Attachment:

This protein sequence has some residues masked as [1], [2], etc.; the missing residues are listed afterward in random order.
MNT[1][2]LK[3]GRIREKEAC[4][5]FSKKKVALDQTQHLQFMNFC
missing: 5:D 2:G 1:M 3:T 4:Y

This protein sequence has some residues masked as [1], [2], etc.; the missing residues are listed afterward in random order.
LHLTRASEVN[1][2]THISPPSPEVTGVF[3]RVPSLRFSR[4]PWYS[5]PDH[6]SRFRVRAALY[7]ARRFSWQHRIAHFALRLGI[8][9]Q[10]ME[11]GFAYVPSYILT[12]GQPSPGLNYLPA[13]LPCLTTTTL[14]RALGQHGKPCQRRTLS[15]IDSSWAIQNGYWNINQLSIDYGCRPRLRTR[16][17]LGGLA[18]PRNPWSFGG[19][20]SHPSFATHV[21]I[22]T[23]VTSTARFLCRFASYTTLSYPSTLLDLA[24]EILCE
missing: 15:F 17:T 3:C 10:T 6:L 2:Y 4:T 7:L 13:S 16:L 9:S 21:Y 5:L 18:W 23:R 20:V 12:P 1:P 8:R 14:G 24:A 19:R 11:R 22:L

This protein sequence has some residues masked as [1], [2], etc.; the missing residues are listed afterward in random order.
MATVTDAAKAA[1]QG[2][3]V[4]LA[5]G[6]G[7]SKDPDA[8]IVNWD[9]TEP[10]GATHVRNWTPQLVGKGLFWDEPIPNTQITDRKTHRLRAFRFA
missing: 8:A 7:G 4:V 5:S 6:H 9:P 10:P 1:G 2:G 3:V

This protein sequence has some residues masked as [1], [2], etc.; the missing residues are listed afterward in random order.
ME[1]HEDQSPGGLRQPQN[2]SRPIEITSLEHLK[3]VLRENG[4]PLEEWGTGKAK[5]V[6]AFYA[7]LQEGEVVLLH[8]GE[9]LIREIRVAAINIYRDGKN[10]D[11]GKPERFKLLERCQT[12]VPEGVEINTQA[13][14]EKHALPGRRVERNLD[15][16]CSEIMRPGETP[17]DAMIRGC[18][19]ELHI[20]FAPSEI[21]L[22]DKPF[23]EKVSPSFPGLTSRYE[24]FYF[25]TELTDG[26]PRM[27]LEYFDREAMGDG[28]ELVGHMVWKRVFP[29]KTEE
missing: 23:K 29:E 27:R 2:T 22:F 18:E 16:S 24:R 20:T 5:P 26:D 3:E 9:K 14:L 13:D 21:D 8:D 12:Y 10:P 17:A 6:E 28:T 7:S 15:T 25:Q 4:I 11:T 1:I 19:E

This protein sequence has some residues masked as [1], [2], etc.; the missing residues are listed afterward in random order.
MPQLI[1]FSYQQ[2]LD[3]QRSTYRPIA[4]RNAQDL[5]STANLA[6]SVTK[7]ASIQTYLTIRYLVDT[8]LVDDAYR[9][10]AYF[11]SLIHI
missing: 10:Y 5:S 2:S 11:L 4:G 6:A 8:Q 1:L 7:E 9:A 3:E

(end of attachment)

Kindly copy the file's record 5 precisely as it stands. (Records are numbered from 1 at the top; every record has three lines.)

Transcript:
This protein sequence has some residues masked as [1], [2], etc.; the missing residues are listed afterward in random order.
MPQLI[1]FSYQQ[2]LD[3]QRSTYRPIA[4]RNAQDL[5]STANLA[6]SVTK[7]ASIQTYLTIRYLVDT[8]LVDDAYR[9][10]AYF[11]SLIHI
missing: 10:Y 5:S 2:S 11:L 4:G 6:A 8:Q 1:L 7:E 9:A 3:E